I would really like people to detail what the cost difference is. (If informed people send me emails I will be grateful…) I suspect it depends on all sorts of things like labor costs, brackets, land availability and things you would not expect like wind levels (wind requiring better anchoring for the panels).
For the moment I use 15c per watt (a number my research indicates is too low – but which Stephen Simko thinks is too high). At this point my cost table needs to be adjusted…
Now at this point the First Solar cells are about cost-competitive at a $40 silicon price. If silicon prices go as low as $20 per kg then the Chinese polysilicon makers (represented by YingLi) have the goods by a long margin.
I should note that this cost structure does not match the cost structure as presented by several people bullish First Solar… Here is a cost structure as presented by Stephen Simko comparing First Solar to Trina Solar (yet another Chinese wafer-module maker). In it however he keeps the silicon price constant at $45.
You can see the difference between Simko’s estimates and mine. I have Q2’10 costs for the wafer manufacturer a few pennies (say 3c) lower than Simko. Simko has the cost structure of First Solar falling about 3c per quarter (versus my 1.5 cents per quarter and adding up to a further 3c cost advantage) and he has an efficiency penalty of about 8c versus my 15c (or another 7c of cost advantage). He thus has First Solar maintaining a cost advantage of about 15-18c per watt over the next twelve months whereas the extra costs I suggest wipe most of that advantage.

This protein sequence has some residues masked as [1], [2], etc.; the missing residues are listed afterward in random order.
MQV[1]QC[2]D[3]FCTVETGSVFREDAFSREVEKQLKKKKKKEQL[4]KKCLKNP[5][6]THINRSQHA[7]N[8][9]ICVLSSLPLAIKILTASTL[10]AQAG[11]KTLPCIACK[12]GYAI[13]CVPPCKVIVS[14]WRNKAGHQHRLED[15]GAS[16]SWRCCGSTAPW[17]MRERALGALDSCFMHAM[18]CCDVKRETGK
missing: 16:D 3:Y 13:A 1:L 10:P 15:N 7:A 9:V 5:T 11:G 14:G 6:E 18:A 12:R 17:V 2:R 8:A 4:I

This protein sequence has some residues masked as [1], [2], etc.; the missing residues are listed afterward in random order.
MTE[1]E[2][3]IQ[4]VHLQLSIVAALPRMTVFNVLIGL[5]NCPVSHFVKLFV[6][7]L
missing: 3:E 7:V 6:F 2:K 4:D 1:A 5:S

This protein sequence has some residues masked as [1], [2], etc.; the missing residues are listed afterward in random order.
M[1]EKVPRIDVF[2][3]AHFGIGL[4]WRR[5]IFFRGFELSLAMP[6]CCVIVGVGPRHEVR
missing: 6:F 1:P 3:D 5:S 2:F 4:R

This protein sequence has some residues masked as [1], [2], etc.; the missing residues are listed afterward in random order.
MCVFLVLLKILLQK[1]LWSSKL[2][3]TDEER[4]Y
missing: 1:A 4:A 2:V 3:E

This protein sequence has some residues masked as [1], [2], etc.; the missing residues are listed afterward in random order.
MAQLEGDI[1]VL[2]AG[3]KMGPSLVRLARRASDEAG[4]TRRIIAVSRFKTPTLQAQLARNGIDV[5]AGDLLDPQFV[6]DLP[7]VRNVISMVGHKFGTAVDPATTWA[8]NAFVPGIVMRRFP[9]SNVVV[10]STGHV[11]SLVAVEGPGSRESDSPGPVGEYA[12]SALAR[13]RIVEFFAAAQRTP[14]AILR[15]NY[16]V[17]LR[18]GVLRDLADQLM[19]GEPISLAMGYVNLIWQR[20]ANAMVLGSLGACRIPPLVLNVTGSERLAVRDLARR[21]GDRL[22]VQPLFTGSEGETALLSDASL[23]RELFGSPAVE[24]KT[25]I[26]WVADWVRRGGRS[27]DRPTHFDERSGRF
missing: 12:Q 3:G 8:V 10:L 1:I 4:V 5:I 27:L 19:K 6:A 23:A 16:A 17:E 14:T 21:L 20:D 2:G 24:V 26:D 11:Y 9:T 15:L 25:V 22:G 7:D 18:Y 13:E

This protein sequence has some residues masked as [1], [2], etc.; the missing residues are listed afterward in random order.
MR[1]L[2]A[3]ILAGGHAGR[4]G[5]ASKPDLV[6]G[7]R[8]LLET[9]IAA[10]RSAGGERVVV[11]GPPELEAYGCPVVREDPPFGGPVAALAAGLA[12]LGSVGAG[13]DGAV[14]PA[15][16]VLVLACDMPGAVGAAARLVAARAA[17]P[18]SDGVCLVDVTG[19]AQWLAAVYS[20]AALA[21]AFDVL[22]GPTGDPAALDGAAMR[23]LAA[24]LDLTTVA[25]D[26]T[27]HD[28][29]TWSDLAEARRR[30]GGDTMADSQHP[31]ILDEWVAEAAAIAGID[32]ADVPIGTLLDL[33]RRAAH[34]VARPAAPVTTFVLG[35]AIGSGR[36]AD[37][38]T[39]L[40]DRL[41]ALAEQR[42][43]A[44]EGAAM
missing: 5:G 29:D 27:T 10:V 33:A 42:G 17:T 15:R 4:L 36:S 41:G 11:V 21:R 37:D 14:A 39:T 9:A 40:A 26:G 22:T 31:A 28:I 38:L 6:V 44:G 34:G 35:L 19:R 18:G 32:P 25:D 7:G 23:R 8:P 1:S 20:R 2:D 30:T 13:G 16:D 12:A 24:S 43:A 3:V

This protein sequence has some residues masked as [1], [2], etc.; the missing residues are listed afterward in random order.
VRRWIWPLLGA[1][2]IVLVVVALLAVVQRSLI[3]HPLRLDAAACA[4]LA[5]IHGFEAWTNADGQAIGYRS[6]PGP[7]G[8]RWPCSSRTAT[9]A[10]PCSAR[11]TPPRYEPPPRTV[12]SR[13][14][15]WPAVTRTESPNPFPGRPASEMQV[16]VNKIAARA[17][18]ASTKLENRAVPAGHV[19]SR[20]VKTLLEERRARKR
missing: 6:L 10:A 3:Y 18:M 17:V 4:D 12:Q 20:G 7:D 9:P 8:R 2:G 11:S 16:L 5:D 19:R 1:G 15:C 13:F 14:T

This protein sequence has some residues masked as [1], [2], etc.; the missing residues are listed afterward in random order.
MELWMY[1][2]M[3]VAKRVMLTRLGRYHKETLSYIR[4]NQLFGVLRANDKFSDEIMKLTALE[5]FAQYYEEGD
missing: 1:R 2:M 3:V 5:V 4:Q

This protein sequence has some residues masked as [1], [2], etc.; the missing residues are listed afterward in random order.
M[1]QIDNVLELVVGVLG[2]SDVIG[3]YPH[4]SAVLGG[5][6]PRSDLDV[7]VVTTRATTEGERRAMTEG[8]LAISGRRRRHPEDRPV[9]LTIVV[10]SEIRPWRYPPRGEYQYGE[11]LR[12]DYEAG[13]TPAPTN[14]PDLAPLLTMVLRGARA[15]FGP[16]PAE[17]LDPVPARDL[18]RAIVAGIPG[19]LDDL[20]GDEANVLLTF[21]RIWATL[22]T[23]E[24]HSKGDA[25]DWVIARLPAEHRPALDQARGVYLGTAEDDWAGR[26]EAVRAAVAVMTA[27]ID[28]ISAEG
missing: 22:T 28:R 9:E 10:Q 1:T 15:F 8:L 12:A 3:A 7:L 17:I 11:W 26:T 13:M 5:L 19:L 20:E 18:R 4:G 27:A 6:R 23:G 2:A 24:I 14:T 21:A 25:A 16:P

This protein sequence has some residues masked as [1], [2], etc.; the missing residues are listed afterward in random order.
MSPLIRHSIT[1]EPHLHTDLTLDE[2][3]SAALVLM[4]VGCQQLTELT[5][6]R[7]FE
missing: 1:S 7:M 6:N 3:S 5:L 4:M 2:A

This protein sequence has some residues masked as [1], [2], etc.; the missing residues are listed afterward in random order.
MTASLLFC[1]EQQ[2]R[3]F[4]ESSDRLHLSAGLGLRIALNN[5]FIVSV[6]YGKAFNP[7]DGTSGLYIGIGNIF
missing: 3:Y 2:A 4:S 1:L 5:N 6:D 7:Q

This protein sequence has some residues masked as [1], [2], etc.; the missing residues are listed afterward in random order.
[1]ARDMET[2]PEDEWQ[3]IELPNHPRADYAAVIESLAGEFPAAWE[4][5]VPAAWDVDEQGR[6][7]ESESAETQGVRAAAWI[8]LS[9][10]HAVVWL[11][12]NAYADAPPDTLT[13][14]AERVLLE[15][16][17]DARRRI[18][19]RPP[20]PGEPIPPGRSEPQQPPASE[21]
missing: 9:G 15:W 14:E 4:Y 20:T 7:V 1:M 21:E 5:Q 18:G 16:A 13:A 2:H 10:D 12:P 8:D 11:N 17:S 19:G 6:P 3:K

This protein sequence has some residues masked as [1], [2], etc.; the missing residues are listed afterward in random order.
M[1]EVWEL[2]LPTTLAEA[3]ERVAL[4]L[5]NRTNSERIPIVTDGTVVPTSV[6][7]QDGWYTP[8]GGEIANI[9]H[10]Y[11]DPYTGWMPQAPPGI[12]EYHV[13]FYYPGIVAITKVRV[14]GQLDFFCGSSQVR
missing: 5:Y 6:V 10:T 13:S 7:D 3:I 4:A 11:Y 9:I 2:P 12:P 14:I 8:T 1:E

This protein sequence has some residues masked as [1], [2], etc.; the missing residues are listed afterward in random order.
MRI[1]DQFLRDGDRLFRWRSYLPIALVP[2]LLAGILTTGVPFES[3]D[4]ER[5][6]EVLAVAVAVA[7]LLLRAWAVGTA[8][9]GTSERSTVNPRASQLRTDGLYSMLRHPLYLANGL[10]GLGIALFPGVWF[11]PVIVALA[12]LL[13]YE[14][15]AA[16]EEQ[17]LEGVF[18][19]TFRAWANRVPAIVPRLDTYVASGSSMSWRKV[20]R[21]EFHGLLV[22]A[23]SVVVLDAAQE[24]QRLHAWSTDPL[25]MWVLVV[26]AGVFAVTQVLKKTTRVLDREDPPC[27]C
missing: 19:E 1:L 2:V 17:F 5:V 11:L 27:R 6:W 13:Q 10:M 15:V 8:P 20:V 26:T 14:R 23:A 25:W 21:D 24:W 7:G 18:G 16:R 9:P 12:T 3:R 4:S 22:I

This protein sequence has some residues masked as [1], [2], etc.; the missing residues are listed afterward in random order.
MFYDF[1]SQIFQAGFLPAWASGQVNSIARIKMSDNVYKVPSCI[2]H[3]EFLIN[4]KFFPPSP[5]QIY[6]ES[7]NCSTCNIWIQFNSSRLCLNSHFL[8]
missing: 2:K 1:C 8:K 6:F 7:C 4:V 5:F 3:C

At a $20 silicon price even with Simko’s cost estimates First Solar’s cost advantage disappears. This of course led Stephen Simko and me to a discussion of what drives polysilicon ingot prices. In that he changed my mind somewhat…
What drives the polysilicon price?
Polysilicon is a commodity. Sure there is better quality stuff (which makes more efficient wafers) but it is still a commodity. Usually with a commodity – when there is spare capacity in the system – the commodity is priced at the cash running costs of the highest price operational plant. When the world runs out of capacity the commodity disconnects from its “cost curve” and is priced at whatever the market can bear. At that point being a commodity maker is frightfully profitable. That profit attracts new entrants and new capacity. Eventually there is enough supply and the commodity price reconnects to the cost curve. (This pattern is familiar to anyone who has – for instance – studied metal prices generally. The pattern drives much of the Australian economy.)